Our advice for the best travel experience:
– Check carefully the conditions and governmental measures of the countries you are travelling from and to: below you can find links to the main European Government’s measures. In particular, pay attention to the Health Pass requirements. In addition to the information below, for the European Union countries you can also check Re-open EU website and simulate your itinerary;
– Book flexible tickets if you do not want to take risks if your trip shall be canceled in case of restrictions imposed by or on your country of origin or destination; consider that Rail Europe applies the rules of the rail operators which, with few exceptions, have now returned to their regular exchange and refund policies;
– Continue to adopt the barrier gestures all along your travel: wear a mask all along your trip (FFP2 mask is mandatory in several countries), wash your hands regularly, when coughing or sneezing cover your mouth and nose with your arm or use a disposable tissue, dispose of any tissues you have used, avoid close contact when greeting people, and respect a distance of at least one meter;
Nearly every city has a station and most of them are served by trains multiple times per day. Also, one of the best things about European rail travel is the great location of the train stations. Major stations are usually right in the center of the city, with shops, restaurants and hotels just a couple of steps away.
With European rail travel, check-in simply means getting on the train. No need to arrive hours in advance, remove your shoes or walk through a metal detector. You can also bring your own food and drinks on board, if you want to.
You see more than just clouds or the dirty back of a semi-truck. You experience the beauty of Europe first hand. From the train you see the lush green hills, the colorful cities and the quaint countryside.
Rail passengers no longer have their identity checked by border guards when crossing borders of the Schengen countries (see the Schengen Visa website). Random security checks still occur though.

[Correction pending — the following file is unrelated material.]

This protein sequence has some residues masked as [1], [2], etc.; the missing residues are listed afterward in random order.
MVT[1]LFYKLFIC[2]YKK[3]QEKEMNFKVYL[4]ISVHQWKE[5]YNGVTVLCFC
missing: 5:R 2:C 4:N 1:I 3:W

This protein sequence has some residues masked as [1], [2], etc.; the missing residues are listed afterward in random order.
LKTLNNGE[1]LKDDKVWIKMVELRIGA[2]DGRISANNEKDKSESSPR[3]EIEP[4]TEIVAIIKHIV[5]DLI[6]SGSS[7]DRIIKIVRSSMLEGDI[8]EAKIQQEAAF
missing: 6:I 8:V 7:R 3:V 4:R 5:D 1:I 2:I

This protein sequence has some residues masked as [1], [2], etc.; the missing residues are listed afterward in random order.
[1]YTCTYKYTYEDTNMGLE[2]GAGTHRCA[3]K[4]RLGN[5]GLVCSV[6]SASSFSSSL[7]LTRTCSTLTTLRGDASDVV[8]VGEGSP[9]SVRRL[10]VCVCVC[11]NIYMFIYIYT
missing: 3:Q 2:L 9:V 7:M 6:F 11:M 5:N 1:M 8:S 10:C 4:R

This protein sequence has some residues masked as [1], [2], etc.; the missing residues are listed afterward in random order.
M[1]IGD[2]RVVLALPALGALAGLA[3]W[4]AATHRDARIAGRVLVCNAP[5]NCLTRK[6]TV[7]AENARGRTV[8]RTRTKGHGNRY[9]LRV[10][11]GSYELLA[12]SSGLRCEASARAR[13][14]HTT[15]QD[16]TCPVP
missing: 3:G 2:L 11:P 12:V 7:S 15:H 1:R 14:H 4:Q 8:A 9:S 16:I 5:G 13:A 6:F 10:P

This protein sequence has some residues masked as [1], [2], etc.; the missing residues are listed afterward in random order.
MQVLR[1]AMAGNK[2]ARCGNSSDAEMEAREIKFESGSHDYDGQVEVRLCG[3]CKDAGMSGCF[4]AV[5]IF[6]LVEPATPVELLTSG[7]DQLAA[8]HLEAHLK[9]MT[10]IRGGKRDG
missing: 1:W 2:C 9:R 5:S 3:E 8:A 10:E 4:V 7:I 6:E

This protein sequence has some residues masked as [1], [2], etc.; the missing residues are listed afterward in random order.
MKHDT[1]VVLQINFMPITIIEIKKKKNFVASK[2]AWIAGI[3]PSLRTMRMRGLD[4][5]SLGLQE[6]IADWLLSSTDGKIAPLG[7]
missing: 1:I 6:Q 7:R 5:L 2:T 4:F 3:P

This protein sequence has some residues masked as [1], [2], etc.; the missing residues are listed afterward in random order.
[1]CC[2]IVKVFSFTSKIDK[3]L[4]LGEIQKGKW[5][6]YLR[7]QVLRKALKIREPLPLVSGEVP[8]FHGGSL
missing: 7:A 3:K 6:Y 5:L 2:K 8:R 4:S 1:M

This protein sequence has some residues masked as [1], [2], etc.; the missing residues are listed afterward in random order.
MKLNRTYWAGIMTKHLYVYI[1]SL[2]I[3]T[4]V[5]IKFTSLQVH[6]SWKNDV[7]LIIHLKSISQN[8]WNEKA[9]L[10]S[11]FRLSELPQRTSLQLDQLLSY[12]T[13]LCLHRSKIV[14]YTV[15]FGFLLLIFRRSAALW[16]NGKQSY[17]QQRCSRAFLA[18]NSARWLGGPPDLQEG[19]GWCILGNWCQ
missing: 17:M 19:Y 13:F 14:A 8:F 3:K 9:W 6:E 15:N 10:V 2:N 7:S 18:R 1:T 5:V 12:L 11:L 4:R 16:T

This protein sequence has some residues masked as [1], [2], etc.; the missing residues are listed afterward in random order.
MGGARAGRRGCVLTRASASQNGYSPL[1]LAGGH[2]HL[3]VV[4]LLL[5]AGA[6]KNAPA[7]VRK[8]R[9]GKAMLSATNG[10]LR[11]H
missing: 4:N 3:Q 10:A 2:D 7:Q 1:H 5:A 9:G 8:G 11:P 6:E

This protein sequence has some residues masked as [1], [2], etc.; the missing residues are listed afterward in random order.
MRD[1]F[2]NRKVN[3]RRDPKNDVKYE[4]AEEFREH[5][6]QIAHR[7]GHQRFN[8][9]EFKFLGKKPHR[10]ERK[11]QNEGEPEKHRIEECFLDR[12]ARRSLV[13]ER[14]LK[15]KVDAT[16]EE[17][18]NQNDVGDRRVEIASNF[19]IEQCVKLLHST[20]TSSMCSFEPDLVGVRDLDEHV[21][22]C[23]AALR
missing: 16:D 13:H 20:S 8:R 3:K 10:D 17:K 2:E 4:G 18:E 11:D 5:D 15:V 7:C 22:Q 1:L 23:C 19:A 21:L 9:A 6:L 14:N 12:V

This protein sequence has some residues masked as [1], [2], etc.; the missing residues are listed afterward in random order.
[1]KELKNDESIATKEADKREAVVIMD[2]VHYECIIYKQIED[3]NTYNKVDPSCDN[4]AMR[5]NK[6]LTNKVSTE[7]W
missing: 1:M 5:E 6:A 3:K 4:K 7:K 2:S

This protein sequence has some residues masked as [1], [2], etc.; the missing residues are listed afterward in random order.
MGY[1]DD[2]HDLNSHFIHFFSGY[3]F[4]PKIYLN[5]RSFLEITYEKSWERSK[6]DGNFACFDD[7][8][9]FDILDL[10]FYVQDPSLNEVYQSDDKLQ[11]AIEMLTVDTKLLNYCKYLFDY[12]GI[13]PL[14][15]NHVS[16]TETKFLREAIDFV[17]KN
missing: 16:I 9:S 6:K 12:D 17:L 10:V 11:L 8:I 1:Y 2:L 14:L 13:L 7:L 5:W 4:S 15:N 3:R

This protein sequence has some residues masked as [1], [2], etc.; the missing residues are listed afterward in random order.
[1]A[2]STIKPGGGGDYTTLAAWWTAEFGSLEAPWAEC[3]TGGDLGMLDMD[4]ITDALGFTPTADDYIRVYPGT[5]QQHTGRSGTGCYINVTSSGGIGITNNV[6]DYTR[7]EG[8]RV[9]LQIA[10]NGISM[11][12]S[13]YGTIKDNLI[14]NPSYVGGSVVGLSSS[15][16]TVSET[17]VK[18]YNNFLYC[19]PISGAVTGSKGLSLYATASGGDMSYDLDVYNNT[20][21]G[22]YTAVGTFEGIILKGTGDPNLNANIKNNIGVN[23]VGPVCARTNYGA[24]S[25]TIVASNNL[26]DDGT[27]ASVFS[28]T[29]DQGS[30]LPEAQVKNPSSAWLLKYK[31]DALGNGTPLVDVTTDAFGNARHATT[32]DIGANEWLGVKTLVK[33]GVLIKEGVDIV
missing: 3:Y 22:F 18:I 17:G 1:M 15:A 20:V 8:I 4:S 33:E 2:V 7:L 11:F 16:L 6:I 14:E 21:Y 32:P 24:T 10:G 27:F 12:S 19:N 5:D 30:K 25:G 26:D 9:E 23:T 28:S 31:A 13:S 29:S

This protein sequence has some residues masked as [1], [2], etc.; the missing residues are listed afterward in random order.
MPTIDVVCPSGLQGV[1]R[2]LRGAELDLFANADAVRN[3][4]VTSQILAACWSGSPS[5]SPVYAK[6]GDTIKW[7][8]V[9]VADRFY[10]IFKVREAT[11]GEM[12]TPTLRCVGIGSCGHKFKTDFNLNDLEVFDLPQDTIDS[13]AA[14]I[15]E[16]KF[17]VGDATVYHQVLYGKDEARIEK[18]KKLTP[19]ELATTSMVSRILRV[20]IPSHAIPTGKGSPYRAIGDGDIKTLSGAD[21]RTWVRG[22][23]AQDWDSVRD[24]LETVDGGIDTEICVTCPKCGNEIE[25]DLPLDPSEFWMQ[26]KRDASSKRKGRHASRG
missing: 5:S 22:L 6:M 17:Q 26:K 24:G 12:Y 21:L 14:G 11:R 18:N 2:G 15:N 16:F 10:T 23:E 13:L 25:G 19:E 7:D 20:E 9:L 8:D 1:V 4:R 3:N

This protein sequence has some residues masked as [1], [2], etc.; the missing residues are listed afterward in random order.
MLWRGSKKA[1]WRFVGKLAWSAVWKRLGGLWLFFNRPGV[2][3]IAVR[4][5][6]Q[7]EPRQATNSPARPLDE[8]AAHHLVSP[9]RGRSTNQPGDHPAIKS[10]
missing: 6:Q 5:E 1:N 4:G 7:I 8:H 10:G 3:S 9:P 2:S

When you choose to travel by train through Europe, you choose a mode of transportation that pollutes far less than most others. Read more about the eco-friendly aspects of train travel.
Yes. Trains in Europe are perfectly safe, both in terms of engineering and crime rate. Most European stations are open 24 hours a day and are equipped with a video surveillance system or a local security team. If anything goes wrong, you’ll usually find a police station and an information desk with English speaking staff to help you.
Yes. The general rule is that small pets are allowed to travel on European trains for free if they’re in a carrier. Larger pets need to be muzzled and kept on a leash and usually travel for a reduced rate. Check out our guide to dogs on trains for more information about travelling with your dog in the UK.
The best way to save money when booking European trains is to buy your tickets in advance. Prices can be much higher on the day of travel, so be sure to plan well in advance to get the cheapest fares. We also recommend you avoid travelling during rush hours, as well as check if you can benefit from the wide range of discounts available for train travellers in Europe.
European train tickets can go on sale from three to six months in advance, depending on the route and operator. If you want to snap up the cheapest fares, we recommend you book your ticket as soon as your travel plans are confirmed.
The biggest train station in Europe is Leipzig Hauptbahnhof in Germany. It has 19 overground platforms housed in six iron train sheds, a multi-level concourse with towering stone arches, and a 298 metres long facade.
High-speed trains in Europe can reach speeds of up to 248 mph (400 km/h). They usually run direct routes to major European cities, taking you to your destination in no time.